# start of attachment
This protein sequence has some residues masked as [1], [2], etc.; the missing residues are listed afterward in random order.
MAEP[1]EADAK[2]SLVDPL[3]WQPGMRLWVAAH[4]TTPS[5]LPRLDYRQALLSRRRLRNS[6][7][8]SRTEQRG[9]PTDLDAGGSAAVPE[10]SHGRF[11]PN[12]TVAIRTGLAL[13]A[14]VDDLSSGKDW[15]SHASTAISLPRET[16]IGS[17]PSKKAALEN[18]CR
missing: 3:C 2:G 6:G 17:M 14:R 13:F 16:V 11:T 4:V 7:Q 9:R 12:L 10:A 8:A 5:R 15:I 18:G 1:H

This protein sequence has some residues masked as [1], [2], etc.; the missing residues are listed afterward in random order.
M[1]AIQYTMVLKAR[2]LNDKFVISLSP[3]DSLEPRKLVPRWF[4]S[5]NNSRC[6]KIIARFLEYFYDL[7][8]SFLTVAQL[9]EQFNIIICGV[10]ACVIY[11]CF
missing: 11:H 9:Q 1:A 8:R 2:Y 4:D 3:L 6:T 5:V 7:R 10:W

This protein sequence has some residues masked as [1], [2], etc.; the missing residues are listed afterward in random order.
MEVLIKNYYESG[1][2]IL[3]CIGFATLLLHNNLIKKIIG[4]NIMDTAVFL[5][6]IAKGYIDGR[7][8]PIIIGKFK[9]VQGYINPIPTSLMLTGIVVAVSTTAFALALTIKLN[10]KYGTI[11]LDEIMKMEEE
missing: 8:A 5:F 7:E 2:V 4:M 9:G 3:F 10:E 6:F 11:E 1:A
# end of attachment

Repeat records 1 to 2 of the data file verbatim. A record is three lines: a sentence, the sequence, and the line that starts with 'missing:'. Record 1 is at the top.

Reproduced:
This protein sequence has some residues masked as [1], [2], etc.; the missing residues are listed afterward in random order.
MAEP[1]EADAK[2]SLVDPL[3]WQPGMRLWVAAH[4]TTPS[5]LPRLDYRQALLSRRRLRNS[6][7][8]SRTEQRG[9]PTDLDAGGSAAVPE[10]SHGRF[11]PN[12]TVAIRTGLAL[13]A[14]VDDLSSGKDW[15]SHASTAISLPRET[16]IGS[17]PSKKAALEN[18]CR
missing: 3:C 2:G 6:G 17:M 14:R 13:F 16:V 11:T 4:V 7:Q 9:R 12:L 10:A 8:A 5:R 15:I 18:G 1:H

This protein sequence has some residues masked as [1], [2], etc.; the missing residues are listed afterward in random order.
M[1]AIQYTMVLKAR[2]LNDKFVISLSP[3]DSLEPRKLVPRWF[4]S[5]NNSRC[6]KIIARFLEYFYDL[7][8]SFLTVAQL[9]EQFNIIICGV[10]ACVIY[11]CF
missing: 11:H 9:Q 1:A 8:R 2:Y 4:D 3:L 6:T 5:V 7:R 10:W